Smartphone cameras have advanced so tremendously over the past few years that they have almost completely replaced point and shoot digital cameras for the most of us. Furthermore, since our smartphones are always with us, the majority of us end up taking tons of photos throughout the lifespan of our devices. But what happens to all the old photos you take? Do you store them on an external hard-drive or keep them backed up to an online cloud service like Flickr? Let us know what your favorite way of storing old photos is and why.
Fast Dormancy – Save Your Battery from 3G Drainage – XDA Developer TV
In today’s XDA Developer TV, Erica is back to talk about fast dormancy. When your phone is using a 3G network, it is consuming battery as well. We all know that 3G is a battery vampire. Watch as Erica explains in detail how fast dormancy can help save your battery.
Erica is asking for your help. So watch this video and learn about what fast dormancy it is. Then see what you can do to help out the community with implementation and understanding of fast dormancy. Remember knowledge is power!
Be sure to check out other great XDA Developer TV Videos!
- Jelly Bean on Desire HD, Kindle Fire, Nexus One, and Universal Root for ICS – XDA Developer TV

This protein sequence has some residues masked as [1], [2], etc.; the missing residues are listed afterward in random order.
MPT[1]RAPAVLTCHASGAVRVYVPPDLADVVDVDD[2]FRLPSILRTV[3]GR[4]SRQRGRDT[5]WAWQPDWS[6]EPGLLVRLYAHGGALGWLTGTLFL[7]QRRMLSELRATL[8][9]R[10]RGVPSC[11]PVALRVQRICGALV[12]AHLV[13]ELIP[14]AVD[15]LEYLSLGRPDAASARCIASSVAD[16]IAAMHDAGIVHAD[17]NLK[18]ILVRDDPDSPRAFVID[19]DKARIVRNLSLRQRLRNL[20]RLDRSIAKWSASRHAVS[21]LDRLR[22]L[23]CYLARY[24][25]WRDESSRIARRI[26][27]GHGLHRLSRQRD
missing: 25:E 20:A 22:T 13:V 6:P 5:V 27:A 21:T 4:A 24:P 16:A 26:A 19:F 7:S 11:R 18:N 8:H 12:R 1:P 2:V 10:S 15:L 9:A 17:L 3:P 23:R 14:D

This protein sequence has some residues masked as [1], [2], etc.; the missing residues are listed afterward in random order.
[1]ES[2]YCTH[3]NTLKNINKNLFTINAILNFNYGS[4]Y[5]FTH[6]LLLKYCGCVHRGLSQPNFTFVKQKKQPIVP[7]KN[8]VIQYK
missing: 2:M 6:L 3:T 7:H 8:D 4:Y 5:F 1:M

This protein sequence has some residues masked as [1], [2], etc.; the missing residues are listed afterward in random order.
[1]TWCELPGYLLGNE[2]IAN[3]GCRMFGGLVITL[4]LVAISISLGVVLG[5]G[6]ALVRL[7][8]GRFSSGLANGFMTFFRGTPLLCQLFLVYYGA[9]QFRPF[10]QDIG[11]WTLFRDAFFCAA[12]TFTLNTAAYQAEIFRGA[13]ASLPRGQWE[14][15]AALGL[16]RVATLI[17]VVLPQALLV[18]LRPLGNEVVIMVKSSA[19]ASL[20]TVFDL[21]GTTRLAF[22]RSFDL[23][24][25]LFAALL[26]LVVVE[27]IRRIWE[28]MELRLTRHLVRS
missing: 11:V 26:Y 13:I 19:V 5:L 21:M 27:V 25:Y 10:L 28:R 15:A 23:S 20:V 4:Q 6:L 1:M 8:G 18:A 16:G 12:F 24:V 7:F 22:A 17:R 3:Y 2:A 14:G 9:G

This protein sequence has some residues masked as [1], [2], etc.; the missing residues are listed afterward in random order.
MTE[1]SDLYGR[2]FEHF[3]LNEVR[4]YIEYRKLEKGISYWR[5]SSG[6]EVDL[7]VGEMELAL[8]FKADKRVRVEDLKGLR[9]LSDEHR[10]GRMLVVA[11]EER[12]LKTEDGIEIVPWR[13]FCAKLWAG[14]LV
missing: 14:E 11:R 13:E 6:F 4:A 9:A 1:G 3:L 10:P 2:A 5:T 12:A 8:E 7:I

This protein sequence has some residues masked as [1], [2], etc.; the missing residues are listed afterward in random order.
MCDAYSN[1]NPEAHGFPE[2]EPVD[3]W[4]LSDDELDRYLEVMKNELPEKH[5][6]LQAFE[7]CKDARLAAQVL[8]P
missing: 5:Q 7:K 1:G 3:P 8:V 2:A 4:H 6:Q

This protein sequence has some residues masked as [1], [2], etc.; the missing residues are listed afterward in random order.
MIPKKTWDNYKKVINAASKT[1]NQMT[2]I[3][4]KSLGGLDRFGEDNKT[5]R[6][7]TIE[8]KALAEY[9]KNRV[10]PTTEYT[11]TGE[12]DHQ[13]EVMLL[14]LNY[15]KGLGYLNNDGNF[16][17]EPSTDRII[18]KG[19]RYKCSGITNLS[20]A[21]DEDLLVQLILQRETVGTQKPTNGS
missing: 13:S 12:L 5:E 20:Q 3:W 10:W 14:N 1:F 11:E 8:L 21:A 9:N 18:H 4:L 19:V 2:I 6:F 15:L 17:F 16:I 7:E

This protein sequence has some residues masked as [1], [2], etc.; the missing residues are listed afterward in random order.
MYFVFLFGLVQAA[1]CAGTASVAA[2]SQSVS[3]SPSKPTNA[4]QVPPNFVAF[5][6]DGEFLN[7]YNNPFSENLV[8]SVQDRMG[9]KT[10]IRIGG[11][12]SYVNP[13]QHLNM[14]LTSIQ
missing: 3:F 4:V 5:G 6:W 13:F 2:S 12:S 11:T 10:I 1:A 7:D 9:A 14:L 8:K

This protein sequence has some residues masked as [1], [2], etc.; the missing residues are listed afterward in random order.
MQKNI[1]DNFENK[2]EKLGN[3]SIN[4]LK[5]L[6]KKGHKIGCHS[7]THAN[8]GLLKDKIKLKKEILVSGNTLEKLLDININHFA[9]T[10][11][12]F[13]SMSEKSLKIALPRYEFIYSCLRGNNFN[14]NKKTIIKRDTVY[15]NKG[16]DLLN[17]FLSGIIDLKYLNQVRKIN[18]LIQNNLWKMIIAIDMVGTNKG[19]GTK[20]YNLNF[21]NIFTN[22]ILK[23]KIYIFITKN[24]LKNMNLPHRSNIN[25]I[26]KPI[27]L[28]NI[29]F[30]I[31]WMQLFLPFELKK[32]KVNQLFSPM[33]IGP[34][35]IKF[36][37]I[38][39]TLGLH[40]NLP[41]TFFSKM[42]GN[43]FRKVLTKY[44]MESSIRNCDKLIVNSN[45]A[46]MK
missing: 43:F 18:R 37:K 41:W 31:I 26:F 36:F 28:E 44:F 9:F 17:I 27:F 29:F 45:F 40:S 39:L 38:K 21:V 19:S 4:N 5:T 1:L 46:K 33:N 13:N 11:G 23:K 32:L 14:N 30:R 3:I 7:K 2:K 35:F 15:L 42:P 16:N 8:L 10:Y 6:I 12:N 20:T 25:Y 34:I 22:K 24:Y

- Nexus 7 Unboxed the XDA Way – XDA Developer TV
- Easy UMS, USB Mass Storage and Media Transfer Protocol – XDA Developer TV
- Your Warranty is Not Void – XDA TV
Want something on the XDA Portal? Send us a tip!
Before the release of Android 5.0 Lollipop, the Holo Design guidelines served as the official reference for Android design, right from IceCream Sandwich to KitKat. However, updates to the guidelines were few and far between, leading to a lack of synchronization between Android design and current UI/UX trends. Google seems to have learned from their mistake the last time around, and earlier this week, a significant update was released for the Material Design guidelines, marking the second revision in less...
New Privacy concerns have emerged regarding Cyanogen’s latest announcements, primarily the inclusion of email app Boxer and that of a multitude of Microsoft apps, including Bing services, Skype, OneDrive, OneNote, Outlook, and Microsoft Office. The concerns arise when you look at both announcements together. At face value they may appear to be the beginning of Cyanogen’s plan to “take Android away from Google,” however there is certainly something more nefarious occurring. Along side the partnership with Microsoft, Cyanogen also recently announced...